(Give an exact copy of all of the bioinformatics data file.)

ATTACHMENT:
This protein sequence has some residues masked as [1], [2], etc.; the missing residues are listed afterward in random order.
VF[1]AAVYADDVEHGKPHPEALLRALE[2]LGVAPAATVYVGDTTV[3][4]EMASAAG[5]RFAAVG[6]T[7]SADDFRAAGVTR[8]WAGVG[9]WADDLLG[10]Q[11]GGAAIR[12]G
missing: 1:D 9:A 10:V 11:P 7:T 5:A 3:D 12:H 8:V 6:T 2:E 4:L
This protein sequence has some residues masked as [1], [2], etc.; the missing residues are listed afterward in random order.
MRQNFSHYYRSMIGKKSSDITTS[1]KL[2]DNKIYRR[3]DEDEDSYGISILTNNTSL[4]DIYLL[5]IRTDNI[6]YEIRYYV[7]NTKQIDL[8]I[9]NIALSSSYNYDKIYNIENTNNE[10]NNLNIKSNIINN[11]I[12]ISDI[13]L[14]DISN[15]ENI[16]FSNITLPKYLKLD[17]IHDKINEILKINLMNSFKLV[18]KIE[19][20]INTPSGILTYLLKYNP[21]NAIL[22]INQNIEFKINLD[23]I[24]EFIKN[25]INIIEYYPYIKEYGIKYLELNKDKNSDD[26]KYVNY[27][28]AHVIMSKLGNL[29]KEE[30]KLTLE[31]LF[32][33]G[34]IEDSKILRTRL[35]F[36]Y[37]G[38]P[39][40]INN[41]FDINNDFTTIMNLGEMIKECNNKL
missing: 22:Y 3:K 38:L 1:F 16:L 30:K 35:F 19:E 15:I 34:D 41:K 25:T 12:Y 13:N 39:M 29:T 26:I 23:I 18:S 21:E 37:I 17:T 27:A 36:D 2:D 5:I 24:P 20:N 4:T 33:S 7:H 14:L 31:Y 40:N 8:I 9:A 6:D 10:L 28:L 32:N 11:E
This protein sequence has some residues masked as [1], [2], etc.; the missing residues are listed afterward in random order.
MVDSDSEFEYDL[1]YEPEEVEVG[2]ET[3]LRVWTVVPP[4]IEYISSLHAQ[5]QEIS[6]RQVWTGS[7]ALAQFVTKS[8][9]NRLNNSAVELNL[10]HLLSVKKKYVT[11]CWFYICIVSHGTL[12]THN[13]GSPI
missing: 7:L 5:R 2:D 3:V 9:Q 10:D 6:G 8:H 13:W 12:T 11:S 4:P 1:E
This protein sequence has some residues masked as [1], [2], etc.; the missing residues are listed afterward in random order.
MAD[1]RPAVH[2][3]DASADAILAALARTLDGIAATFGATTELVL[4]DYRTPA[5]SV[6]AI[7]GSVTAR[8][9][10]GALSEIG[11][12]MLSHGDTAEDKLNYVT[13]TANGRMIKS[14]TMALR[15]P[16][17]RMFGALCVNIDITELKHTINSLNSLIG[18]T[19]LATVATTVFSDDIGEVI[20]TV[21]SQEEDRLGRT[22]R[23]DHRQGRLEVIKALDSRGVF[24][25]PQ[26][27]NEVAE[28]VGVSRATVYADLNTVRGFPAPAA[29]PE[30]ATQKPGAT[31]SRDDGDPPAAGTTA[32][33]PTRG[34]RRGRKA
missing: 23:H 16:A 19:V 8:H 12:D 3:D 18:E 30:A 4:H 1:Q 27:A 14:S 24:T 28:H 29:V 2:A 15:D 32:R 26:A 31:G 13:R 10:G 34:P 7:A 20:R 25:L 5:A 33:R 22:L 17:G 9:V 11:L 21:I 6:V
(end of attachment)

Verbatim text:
This protein sequence has some residues masked as [1], [2], etc.; the missing residues are listed afterward in random order.
VF[1]AAVYADDVEHGKPHPEALLRALE[2]LGVAPAATVYVGDTTV[3][4]EMASAAG[5]RFAAVG[6]T[7]SADDFRAAGVTR[8]WAGVG[9]WADDLLG[10]Q[11]GGAAIR[12]G
missing: 1:D 9:A 10:V 11:P 7:T 5:A 3:D 12:H 8:V 6:T 2:E 4:L
This protein sequence has some residues masked as [1], [2], etc.; the missing residues are listed afterward in random order.
MRQNFSHYYRSMIGKKSSDITTS[1]KL[2]DNKIYRR[3]DEDEDSYGISILTNNTSL[4]DIYLL[5]IRTDNI[6]YEIRYYV[7]NTKQIDL[8]I[9]NIALSSSYNYDKIYNIENTNNE[10]NNLNIKSNIINN[11]I[12]ISDI[13]L[14]DISN[15]ENI[16]FSNITLPKYLKLD[17]IHDKINEILKINLMNSFKLV[18]KIE[19][20]INTPSGILTYLLKYNP[21]NAIL[22]INQNIEFKINLD[23]I[24]EFIKN[25]INIIEYYPYIKEYGIKYLELNKDKNSDD[26]KYVNY[27][28]AHVIMSKLGNL[29]KEE[30]KLTLE[31]LF[32][33]G[34]IEDSKILRTRL[35]F[36]Y[37]G[38]P[39][40]INN[41]FDINNDFTTIMNLGEMIKECNNKL
missing: 22:Y 3:K 38:L 1:F 16:L 30:K 35:F 19:E 15:I 34:D 41:K 25:T 12:Y 13:N 39:M 29:T 26:I 23:I 18:S 21:E 37:I 17:T 27:A 36:D 2:D 5:I 24:P 20:N 4:T 33:S 7:H 14:L 31:Y 40:N 8:I 9:A 6:D 10:L 28:L 32:N 11:E
This protein sequence has some residues masked as [1], [2], etc.; the missing residues are listed afterward in random order.
MVDSDSEFEYDL[1]YEPEEVEVG[2]ET[3]LRVWTVVPP[4]IEYISSLHAQ[5]QEIS[6]RQVWTGS[7]ALAQFVTKS[8][9]NRLNNSAVELNL[10]HLLSVKKKYVT[11]CWFYICIVSHGTL[12]THN[13]GSPI
missing: 7:L 5:R 2:D 3:V 9:Q 10:D 6:G 8:H 13:W 12:T 11:S 4:P 1:E
This protein sequence has some residues masked as [1], [2], etc.; the missing residues are listed afterward in random order.
MAD[1]RPAVH[2][3]DASADAILAALARTLDGIAATFGATTELVL[4]DYRTPA[5]SV[6]AI[7]GSVTAR[8][9][10]GALSEIG[11][12]MLSHGDTAEDKLNYVT[13]TANGRMIKS[14]TMALR[15]P[16][17]RMFGALCVNIDITELKHTINSLNSLIG[18]T[19]LATVATTVFSDDIGEVI[20]TV[21]SQEEDRLGRT[22]R[23]DHRQGRLEVIKALDSRGVF[24][25]PQ[26][27]NEVAE[28]VGVSRATVYADLNTVRGFPAPAA[29]PE[30]ATQKPGAT[31]SRDDGDPPAAGTTA[32][33]PTRG[34]RRGRKA
missing: 23:H 16:A 19:V 8:H 12:D 3:D 18:E 30:A 4:H 1:Q 27:A 14:S 24:T 28:H 29:V 2:A 15:D 32:R 26:A 31:G 13:R 10:G 34:P 7:A 20:R 25:L 5:A 33:R 22:L 17:G 9:V 11:L 21:I 6:V